In recent years, it seems fairies have become kind of a hot topic. There are festivals and even magazines devoted to them, and they’re popping up all over the place in speculative fiction. Do you think there’s any particular reason for this renewed interest?

Well, all things go in cycles and I think this just the faerie cycle. The primary genre characters never do go away, really, but the audience gets tired of it and moves to the next one in a perpetual circuit. The same goes with vampires and shapeshifters and zombies … anything with a cult following eventually gets another shot at the spotlight. Besides, people are rediscovering their sense of magic and wonder, and where best to turn than to the fae?

I know that some fairy aficionados prefer their wee folk on the benign and cuddly side. Has the Bad Ass series drawn any appalled responses from that crowd?

You know, I get more negative comments about it being too tame. Of course, I already mentioned those disapproving looks we get from time to time strictly in reaction to the title. But for the most part people either pick it up because it’s fun, or because it promises something they are looking for, so there has been a lot more positive response. Even the children’s education director at my church just thought it was funny, more than anything else.

When you’re writing about the nature and capabilities of the fairies, about how much of that is invention on your part, vs. elements lifted directly from the folklore?

For me it depends on the series. A lot of my fiction deal with the faerie folk. The Eternal Cycle series, which are my Irish novels, stick pretty close to the legends, with the inventiveness coming in just to fill in the gaps left by lost knowledge since the Celts had an oral tradition. On the other hand, my biker faerie novels, the Halfling’s Court and the Redcaps’ Queen, based on my short stories in the Bad-Ass Faeries series, are a bit more inventive since I’m not drawing on any particular legends there. Of course, I do use details from the myth and legend when I mention something specific, like Avalon. With everything I write, though, I tend to extrapolate from the information available and get creative from there. You would be surprised how often I find research later that substantiates things I thought I made up!

What are some of the things you’ve done to market your books?

Well, for the Bad-Ass Faeries anthologies specifically I commissioned faerie themed art for raffles I held at the launch party for each book. I also made faerie wings by hand for my street team to wear as they passed out flyers and tons of pixy styx. Eventually I created a dedicated website and a blog specific to the series and grab every promotional opportunity I could get. In fact, for about the last five years I’ve volunteered as a story teller at the Maryland Faerie Festival and I was a part of the very first Faeriecon, Faerieworlds annual East Coast convention.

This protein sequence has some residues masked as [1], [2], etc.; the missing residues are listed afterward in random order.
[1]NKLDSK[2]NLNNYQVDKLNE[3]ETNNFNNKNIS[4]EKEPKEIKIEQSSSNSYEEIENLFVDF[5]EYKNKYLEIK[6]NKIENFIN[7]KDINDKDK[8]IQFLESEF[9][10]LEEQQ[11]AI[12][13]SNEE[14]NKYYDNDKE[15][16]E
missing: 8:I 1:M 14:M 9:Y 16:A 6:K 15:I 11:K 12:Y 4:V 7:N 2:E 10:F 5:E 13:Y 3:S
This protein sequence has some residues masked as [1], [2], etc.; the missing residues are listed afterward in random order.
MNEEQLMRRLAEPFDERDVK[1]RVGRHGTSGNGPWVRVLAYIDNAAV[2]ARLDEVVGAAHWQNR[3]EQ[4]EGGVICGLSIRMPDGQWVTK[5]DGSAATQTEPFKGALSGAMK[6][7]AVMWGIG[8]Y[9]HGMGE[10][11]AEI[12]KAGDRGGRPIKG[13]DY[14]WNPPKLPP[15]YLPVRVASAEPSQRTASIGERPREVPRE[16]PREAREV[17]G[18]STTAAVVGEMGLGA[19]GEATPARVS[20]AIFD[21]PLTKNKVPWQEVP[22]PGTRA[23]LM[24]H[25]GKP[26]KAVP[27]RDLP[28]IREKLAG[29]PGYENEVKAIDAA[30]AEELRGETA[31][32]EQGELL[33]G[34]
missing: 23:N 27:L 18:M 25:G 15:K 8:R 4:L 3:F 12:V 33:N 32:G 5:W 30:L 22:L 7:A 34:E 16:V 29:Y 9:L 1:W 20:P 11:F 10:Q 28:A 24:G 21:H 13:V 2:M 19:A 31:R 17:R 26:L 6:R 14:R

Do you have any upcoming projects you’d like to discuss?

Dark Quest Books just released The Redcaps’ Queen, the second of my Bad-Ass Faerie Tale novels, as well as Three Chords of Chaos, by James Chambers, the third book in the series that originated from stories that appeared in the Bad-Ass Faeries anthologies. Speaking of which, in the beginning of June we will resume production on the fourth Bad-Ass Faeries anthology, titled It’s Elemental, where the theme is all faeries affiliated with one of the five elements: Earth, Air, Fire, Water, and Spirit. That should be out sometime in 2014.

Halflings CourtWhen I was a kid, I successfully campaigned for my Boy Scout patrol to change its name from the “Owl Patrol” to the “Vampire Patrol.”

See, this was about 1979, and vampires were still pretty freakin awesome. Animated corpses with diabolical powers clawing their way out of their graves, hell-bent on tearing open some throats? Come on. What’s in that scenario for a 12-year-old boy not to love?

Little did I know that pop culture vampires had already begun their steady decline into wussification (which I’ve previously touched on here).

Anne Rice — a guilty pleasure of mine, I must admit — painted them as a bunch of preening pretty-boys in “Interview With the Vampire,” published three years earlier. In subsequent decades, they would increasingly become the domain of black-lipstick-wearing goth types.

Then the “Twilight” series came along. And in retrospect, we might as well have dubbed ourselves the “Twinkly Happy Prancing Little Unicorn Patrol.”

But vampires aren’t the only folkloric creatures to make a pop culture transformation from scary and dangerous to twee and sparkly. In a previous generation, the same thing happened to fairies.

Yes, fairies. As in Tinker Bell. As in the gay slur referencing the (offensive, ignorant and untrue) stereotype of gay men as a bunch of mincing weaklings. As in the benign, childlike beings that have graced countless pieces of eye-searingly tacky home décor. Those things.

They used to be badass. (more…)